First thing to do with our code will be to transform the process so it does not need to use Task.Run(), but keeping the compatibility with Task to be able to compare both results. So, let's modify the method in the following way (see full source code on GitHub):

private static async Task Process(int id, ConcurrentBag<int> cb)
    await Task.Run(() =>
        CoreProcess(id, cb);

private static void CoreProcess(int id, ConcurrentBag<int> cb)
    Stopwatch timer = new Stopwatch();
    Random random = new Random();

    int number = random.Next(1, 100);

    Console.WriteLine($"[{Thread.CurrentThread.ManagedThreadId}] Process {id}: {timer.Elapsed}");

We also added the value of Thread.CurrentThread.ManagedThreadId to the console output to check the Threads being created.

This way, we can call our process both in sync or async way.


Now we can add the following code, using Parallel.ForEach() to run the synchronous process, but being parallelized (see full source code on GitHub):

ConcurrentBag<int> cb2 = new ConcurrentBag<int>();
var sourceCollection = new List<int> { 1, 2, 3, 4, 5, 6, 7, 8, 9, 10 };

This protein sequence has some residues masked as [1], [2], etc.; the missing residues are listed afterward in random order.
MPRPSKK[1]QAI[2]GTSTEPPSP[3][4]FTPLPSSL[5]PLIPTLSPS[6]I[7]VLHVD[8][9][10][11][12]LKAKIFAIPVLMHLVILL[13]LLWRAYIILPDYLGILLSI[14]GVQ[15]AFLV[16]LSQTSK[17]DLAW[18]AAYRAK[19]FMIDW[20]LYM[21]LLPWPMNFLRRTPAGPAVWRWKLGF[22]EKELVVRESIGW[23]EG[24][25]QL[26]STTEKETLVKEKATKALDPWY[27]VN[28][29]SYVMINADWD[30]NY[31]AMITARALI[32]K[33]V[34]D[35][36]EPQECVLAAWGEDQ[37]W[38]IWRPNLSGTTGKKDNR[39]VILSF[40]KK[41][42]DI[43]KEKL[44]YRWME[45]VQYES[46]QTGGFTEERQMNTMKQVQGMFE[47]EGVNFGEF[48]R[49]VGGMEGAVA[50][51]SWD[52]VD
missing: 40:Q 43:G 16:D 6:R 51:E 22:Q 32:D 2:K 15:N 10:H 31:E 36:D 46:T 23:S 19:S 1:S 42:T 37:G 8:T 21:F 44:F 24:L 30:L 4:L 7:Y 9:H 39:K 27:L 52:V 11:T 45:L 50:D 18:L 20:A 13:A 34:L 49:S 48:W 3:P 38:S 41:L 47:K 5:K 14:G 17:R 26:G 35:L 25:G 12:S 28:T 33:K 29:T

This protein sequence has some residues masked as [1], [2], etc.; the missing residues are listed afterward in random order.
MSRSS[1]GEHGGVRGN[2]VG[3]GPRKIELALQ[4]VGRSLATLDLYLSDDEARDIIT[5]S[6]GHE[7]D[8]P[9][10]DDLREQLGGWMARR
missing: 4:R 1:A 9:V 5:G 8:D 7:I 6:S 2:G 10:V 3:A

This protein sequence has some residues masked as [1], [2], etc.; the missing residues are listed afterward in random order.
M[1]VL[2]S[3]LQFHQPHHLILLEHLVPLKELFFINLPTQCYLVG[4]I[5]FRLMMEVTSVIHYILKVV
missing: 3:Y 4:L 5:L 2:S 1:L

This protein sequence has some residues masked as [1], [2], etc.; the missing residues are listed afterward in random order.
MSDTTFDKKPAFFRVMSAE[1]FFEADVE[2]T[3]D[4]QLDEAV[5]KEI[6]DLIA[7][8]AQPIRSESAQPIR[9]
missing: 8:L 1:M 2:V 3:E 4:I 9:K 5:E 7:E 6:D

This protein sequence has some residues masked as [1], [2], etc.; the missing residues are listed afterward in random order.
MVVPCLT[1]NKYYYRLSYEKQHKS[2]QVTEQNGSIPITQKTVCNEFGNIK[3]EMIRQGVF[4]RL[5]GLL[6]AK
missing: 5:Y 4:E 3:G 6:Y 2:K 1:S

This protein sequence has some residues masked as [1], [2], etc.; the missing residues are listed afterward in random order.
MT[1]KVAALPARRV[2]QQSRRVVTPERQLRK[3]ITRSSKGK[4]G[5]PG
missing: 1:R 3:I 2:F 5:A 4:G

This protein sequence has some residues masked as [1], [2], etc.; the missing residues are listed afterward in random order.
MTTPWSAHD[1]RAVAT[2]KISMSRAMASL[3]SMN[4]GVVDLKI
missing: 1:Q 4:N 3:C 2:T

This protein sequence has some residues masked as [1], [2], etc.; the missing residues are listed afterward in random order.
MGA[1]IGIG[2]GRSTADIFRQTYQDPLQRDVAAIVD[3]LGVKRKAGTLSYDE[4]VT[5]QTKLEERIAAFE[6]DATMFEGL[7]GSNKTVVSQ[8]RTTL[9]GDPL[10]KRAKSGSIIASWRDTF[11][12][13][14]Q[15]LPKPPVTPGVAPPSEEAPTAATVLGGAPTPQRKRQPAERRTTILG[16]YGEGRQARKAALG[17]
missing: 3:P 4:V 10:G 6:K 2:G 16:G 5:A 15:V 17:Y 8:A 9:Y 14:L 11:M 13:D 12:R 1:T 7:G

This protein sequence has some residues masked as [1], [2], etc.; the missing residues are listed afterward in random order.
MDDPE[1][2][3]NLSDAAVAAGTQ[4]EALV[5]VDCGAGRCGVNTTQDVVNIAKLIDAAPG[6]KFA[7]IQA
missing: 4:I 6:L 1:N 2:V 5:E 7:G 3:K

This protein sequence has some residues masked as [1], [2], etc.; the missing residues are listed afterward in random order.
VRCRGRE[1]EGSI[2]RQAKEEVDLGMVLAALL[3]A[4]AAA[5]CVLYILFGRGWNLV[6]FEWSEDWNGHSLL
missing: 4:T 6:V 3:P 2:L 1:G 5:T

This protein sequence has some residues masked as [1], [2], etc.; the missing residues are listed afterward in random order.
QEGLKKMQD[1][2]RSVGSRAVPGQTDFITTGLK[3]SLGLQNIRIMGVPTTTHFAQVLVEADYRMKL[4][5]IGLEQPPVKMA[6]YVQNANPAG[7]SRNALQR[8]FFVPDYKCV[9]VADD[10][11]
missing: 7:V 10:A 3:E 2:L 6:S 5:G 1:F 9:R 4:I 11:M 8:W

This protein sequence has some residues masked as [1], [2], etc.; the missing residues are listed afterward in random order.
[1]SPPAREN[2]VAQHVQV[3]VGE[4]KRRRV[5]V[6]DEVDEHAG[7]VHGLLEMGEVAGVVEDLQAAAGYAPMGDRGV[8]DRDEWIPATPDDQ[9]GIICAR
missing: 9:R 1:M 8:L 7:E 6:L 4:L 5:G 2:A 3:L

Parallel.ForEach(sourceCollection, (id) =>
    CoreProcess(id, cb2);
Console.WriteLine($"Result: {string.Join(",", cb2)}");
Console.WriteLine($"Completed: {timer.Elapsed}");

And let's compare the results:


[6] Process 2: 00:00:00.2028313
[5] Process 1: 00:00:00.2039001
[4] Process 0: 00:00:00.2063105
[7] Process 3: 00:00:00.2027921
[4] Process 5: 00:00:00.2006033
[7] Process 7: 00:00:00.2006397
[5] Process 6: 00:00:00.2006732
[6] Process 4: 00:00:00.2007073
[7] Process 8: 00:00:00.2001104
[5] Process 9: 00:00:00.2009985

Result: 15,49,52,76,90,1,71,67,37,23
Completed: 00:00:00.6398704


[6] Process 9: 00:00:00.2011420
[5] Process 3: 00:00:00.2012138
[1] Process 1: 00:00:00.2013376